light. Referring to the schematic diagram (figure 3-10), you will recall that when the light switch is placed
in the PARK position, +12 volts are applied to point (2). If all the lights come on except the tag light, then
the fault must be between point (2) and the tag light ground.
On the schematic shown in figure 3-11, you can see that there are numerous connections to point (2).
Point (2) on the wiring diagram is actually composed of three different functions: terminal 1 of TB 1 (the
head lamp junction block), terminals 1 and 2 of TB2 (the tail lamp junction block), and the "T" terminal
of the light switch; all correspond to point (2) on the schematic. The fault here is in the tag light, which
normally receives its +12 volts from terminal 1 of TB2.
To use a voltmeter to find the fault, place the positive lead of the voltmeter to the ground terminal of
the tag light and the negative lead to the frame. The voltmeter should read zero, because there should be
no difference of potential between the two points. If the meter reads a voltage, the ground lead is either
open or has a high-resistance connection. If the meter reads zero, as it should, you will have to go to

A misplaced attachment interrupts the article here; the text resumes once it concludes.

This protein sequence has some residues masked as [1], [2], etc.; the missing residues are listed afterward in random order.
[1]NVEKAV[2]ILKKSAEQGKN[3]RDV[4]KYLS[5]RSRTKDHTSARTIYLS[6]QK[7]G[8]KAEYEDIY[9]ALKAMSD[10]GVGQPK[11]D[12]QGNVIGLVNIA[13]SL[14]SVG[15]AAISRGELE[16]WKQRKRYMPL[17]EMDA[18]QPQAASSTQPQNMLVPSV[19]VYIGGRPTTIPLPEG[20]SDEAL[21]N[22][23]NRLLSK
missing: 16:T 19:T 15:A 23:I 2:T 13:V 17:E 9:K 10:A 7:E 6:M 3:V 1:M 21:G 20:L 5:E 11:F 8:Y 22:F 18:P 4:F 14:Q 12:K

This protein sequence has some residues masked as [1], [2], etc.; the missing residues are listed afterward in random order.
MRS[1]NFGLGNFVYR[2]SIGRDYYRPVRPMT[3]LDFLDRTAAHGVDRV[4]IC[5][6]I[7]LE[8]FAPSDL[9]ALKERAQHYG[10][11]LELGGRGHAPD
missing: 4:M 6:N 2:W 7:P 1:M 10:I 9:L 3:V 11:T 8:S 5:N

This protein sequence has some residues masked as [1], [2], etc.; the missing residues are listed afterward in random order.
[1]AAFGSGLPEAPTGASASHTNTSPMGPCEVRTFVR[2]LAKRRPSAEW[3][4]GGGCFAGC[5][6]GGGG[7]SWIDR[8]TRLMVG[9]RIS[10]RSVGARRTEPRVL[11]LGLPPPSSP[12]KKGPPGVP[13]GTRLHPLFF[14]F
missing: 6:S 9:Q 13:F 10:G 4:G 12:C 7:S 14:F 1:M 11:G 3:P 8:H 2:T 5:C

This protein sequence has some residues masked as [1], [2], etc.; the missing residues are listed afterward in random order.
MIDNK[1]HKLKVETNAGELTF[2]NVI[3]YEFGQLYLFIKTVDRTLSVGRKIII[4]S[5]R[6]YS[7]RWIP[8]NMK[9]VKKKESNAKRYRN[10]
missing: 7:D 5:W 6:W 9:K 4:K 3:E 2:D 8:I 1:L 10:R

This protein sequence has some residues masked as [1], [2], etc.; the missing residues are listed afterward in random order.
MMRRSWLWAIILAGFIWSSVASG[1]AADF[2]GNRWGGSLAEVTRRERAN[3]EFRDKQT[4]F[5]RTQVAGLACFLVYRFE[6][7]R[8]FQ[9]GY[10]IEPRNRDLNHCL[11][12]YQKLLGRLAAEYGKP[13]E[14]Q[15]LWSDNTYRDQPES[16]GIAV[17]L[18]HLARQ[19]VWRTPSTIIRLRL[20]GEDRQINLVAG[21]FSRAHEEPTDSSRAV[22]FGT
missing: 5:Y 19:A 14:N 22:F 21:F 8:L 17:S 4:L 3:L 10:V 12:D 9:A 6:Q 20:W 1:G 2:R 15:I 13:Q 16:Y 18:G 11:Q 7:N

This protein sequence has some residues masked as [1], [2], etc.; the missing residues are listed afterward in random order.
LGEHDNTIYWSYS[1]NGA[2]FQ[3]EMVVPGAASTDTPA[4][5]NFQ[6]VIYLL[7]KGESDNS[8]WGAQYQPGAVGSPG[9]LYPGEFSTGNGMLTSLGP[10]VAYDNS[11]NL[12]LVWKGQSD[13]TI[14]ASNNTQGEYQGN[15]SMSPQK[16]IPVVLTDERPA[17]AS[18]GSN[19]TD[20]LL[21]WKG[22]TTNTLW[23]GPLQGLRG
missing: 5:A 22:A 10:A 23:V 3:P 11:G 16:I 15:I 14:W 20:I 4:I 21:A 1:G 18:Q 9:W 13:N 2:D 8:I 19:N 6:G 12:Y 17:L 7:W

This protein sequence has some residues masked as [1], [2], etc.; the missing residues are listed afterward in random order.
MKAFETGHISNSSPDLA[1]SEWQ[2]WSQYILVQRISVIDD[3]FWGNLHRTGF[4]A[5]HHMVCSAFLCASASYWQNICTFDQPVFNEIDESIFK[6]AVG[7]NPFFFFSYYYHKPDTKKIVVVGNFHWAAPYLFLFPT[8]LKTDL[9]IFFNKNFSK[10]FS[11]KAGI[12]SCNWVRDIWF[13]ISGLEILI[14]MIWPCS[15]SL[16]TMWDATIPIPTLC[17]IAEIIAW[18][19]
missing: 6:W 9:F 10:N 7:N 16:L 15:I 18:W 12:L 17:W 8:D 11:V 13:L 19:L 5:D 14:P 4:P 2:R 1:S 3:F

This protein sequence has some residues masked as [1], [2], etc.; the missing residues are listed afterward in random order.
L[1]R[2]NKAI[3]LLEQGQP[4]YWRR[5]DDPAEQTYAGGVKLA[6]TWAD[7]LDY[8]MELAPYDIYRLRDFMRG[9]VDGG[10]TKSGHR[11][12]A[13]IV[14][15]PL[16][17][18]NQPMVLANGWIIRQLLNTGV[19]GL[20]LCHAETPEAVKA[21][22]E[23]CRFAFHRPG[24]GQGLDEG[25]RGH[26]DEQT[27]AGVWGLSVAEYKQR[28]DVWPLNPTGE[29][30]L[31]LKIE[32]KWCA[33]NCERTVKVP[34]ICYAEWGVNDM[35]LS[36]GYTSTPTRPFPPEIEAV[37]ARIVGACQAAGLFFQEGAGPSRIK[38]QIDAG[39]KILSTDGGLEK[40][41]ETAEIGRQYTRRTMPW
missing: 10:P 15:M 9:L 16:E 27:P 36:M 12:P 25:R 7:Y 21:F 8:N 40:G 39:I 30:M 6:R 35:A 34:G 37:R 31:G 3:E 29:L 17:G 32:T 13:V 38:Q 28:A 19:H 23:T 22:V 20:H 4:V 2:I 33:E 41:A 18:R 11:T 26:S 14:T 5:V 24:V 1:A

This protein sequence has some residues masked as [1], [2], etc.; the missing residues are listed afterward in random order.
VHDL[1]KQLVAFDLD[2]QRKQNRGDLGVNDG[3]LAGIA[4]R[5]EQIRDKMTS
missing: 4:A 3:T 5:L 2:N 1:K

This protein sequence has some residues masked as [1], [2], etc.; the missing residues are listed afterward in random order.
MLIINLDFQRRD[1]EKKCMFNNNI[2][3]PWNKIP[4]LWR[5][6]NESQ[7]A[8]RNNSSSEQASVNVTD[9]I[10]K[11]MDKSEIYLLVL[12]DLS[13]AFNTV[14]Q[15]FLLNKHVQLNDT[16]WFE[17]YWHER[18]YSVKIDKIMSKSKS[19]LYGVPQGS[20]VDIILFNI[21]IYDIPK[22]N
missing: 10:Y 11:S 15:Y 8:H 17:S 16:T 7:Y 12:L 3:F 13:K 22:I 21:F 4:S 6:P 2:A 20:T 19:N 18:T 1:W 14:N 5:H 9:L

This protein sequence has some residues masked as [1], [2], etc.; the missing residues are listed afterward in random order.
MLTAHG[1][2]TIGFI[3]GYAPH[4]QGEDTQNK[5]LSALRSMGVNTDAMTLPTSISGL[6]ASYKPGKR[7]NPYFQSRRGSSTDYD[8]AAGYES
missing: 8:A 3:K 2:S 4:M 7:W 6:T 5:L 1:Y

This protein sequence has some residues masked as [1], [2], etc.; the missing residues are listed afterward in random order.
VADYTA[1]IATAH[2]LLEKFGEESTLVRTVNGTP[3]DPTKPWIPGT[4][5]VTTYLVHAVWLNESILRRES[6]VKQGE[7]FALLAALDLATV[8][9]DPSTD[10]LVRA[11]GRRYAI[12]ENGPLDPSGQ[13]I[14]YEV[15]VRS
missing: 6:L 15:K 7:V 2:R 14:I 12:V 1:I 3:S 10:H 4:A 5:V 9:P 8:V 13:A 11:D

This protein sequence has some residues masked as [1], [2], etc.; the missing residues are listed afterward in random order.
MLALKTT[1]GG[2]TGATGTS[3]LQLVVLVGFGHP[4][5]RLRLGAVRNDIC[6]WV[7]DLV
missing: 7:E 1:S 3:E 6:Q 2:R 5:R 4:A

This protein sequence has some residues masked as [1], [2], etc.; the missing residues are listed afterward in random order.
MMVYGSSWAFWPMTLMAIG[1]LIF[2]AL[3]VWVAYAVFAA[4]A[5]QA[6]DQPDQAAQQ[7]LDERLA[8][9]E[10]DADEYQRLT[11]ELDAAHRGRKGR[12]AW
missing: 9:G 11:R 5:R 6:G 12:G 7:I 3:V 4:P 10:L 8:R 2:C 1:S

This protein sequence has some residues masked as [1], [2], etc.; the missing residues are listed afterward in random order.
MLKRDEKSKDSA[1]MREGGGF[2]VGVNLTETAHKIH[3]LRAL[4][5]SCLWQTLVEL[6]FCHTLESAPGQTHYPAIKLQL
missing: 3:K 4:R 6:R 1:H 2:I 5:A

another test point. In this case, place the positive voltmeter lead on the positive terminal of the tail light. If
the voltmeter reads +12 volts, the light bulb is probably burned out or the light socket is defective. If the
voltmeter reads zero, then the open is between terminal 1 of TB2 and the light.
A terminal diagram is useful when connecting wires to terminal boards, relays, switches, and other
components of a circuit. Figure 3-12 shows two typical terminal diagrams. View A of the figure shows
the wire numbers connected to each terminal of a terminal board. View B shows the different color codes
of the wires that are connected to a relay.
Figure 3-12.Terminal diagrams.
This has been a brief overview of the use and interpretation of electrical diagrams. The diagrams
used were selected because of their simplicity and ease of interpretation. Many diagrams you will
encounter are far more complex. Start with the simpler diagrams you will be working with on the job.
Your proficiency in using the more complex diagrams will increase with experience and study.